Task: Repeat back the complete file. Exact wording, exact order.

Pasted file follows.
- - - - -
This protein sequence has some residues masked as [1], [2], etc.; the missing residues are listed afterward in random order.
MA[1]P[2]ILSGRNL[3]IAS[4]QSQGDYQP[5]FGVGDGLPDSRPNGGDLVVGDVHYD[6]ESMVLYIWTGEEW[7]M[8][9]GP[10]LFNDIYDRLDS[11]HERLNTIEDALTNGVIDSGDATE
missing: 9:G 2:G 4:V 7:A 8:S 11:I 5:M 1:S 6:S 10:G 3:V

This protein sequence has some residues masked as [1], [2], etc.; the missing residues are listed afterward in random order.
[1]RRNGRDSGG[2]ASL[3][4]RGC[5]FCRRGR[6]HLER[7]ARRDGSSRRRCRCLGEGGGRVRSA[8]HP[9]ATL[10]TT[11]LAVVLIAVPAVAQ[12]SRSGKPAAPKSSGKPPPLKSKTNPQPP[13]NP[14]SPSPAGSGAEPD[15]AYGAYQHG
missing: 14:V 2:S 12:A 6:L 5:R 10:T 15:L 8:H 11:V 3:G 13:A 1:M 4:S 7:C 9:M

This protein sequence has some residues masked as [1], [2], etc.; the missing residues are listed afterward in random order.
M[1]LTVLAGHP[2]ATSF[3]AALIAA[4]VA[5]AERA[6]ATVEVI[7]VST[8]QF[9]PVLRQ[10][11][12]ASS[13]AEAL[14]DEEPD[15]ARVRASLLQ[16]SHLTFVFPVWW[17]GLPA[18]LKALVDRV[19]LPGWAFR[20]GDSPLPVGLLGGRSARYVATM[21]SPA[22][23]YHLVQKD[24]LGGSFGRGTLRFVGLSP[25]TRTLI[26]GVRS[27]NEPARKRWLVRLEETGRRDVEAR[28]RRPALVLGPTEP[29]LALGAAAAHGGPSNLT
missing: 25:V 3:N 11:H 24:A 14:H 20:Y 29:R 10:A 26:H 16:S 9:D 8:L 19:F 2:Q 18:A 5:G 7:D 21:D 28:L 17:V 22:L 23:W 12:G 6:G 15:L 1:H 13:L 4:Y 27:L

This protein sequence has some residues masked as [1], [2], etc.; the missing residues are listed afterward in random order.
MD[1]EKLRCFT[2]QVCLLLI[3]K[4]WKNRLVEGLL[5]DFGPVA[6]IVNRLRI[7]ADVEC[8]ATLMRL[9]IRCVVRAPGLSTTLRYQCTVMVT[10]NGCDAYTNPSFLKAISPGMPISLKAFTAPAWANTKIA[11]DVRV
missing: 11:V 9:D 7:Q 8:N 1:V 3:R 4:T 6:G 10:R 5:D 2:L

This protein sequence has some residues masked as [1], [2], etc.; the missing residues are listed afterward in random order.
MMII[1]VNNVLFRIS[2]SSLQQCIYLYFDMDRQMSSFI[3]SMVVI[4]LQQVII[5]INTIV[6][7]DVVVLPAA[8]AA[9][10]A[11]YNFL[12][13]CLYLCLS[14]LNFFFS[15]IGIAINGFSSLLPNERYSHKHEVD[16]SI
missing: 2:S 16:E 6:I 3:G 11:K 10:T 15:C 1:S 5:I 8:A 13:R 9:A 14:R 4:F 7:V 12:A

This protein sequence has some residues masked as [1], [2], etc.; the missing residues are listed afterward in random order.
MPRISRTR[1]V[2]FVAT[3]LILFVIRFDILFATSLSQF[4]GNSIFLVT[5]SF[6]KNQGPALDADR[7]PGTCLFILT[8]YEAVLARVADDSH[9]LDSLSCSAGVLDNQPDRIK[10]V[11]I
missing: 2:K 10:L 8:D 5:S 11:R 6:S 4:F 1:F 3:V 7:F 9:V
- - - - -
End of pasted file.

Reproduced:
This protein sequence has some residues masked as [1], [2], etc.; the missing residues are listed afterward in random order.
MA[1]P[2]ILSGRNL[3]IAS[4]QSQGDYQP[5]FGVGDGLPDSRPNGGDLVVGDVHYD[6]ESMVLYIWTGEEW[7]M[8][9]GP[10]LFNDIYDRLDS[11]HERLNTIEDALTNGVIDSGDATE
missing: 9:G 2:G 4:V 7:A 8:S 11:I 5:M 1:S 6:S 10:G 3:V

This protein sequence has some residues masked as [1], [2], etc.; the missing residues are listed afterward in random order.
[1]RRNGRDSGG[2]ASL[3][4]RGC[5]FCRRGR[6]HLER[7]ARRDGSSRRRCRCLGEGGGRVRSA[8]HP[9]ATL[10]TT[11]LAVVLIAVPAVAQ[12]SRSGKPAAPKSSGKPPPLKSKTNPQPP[13]NP[14]SPSPAGSGAEPD[15]AYGAYQHG
missing: 14:V 2:S 12:A 6:L 5:R 10:T 15:L 8:H 11:V 3:G 13:A 1:M 4:S 7:C 9:M

This protein sequence has some residues masked as [1], [2], etc.; the missing residues are listed afterward in random order.
M[1]LTVLAGHP[2]ATSF[3]AALIAA[4]VA[5]AERA[6]ATVEVI[7]VST[8]QF[9]PVLRQ[10][11][12]ASS[13]AEAL[14]DEEPD[15]ARVRASLLQ[16]SHLTFVFPVWW[17]GLPA[18]LKALVDRV[19]LPGWAFR[20]GDSPLPVGLLGGRSARYVATM[21]SPA[22][23]YHLVQKD[24]LGGSFGRGTLRFVGLSP[25]TRTLI[26]GVRS[27]NEPARKRWLVRLEETGRRDVEAR[28]RRPALVLGPTEP[29]LALGAAAAHGGPSNLT
missing: 25:V 3:N 11:H 24:A 14:H 20:Y 29:R 10:A 26:H 16:S 9:D 8:L 19:F 2:Q 18:A 5:G 7:D 21:D 28:L 17:V 22:L 23:W 12:G 6:G 15:L 1:H 13:L 4:Y 27:L

This protein sequence has some residues masked as [1], [2], etc.; the missing residues are listed afterward in random order.
MD[1]EKLRCFT[2]QVCLLLI[3]K[4]WKNRLVEGLL[5]DFGPVA[6]IVNRLRI[7]ADVEC[8]ATLMRL[9]IRCVVRAPGLSTTLRYQCTVMVT[10]NGCDAYTNPSFLKAISPGMPISLKAFTAPAWANTKIA[11]DVRV
missing: 11:V 9:D 7:Q 8:N 1:V 3:R 4:T 6:G 10:R 5:D 2:L

This protein sequence has some residues masked as [1], [2], etc.; the missing residues are listed afterward in random order.
MMII[1]VNNVLFRIS[2]SSLQQCIYLYFDMDRQMSSFI[3]SMVVI[4]LQQVII[5]INTIV[6][7]DVVVLPAA[8]AA[9][10]A[11]YNFL[12][13]CLYLCLS[14]LNFFFS[15]IGIAINGFSSLLPNERYSHKHEVD[16]SI
missing: 2:S 16:E 6:I 3:G 11:K 10:T 15:C 1:S 5:I 8:A 13:R 9:A 14:R 4:F 7:V 12:A

This protein sequence has some residues masked as [1], [2], etc.; the missing residues are listed afterward in random order.
MPRISRTR[1]V[2]FVAT[3]LILFVIRFDILFATSLSQF[4]GNSIFLVT[5]SF[6]KNQGPALDADR[7]PGTCLFILT[8]YEAVLARVADDSH[9]LDSLSCSAGVLDNQPDRIK[10]V[11]I
missing: 2:K 10:L 8:D 5:S 11:R 6:S 4:F 1:F 3:V 7:F 9:V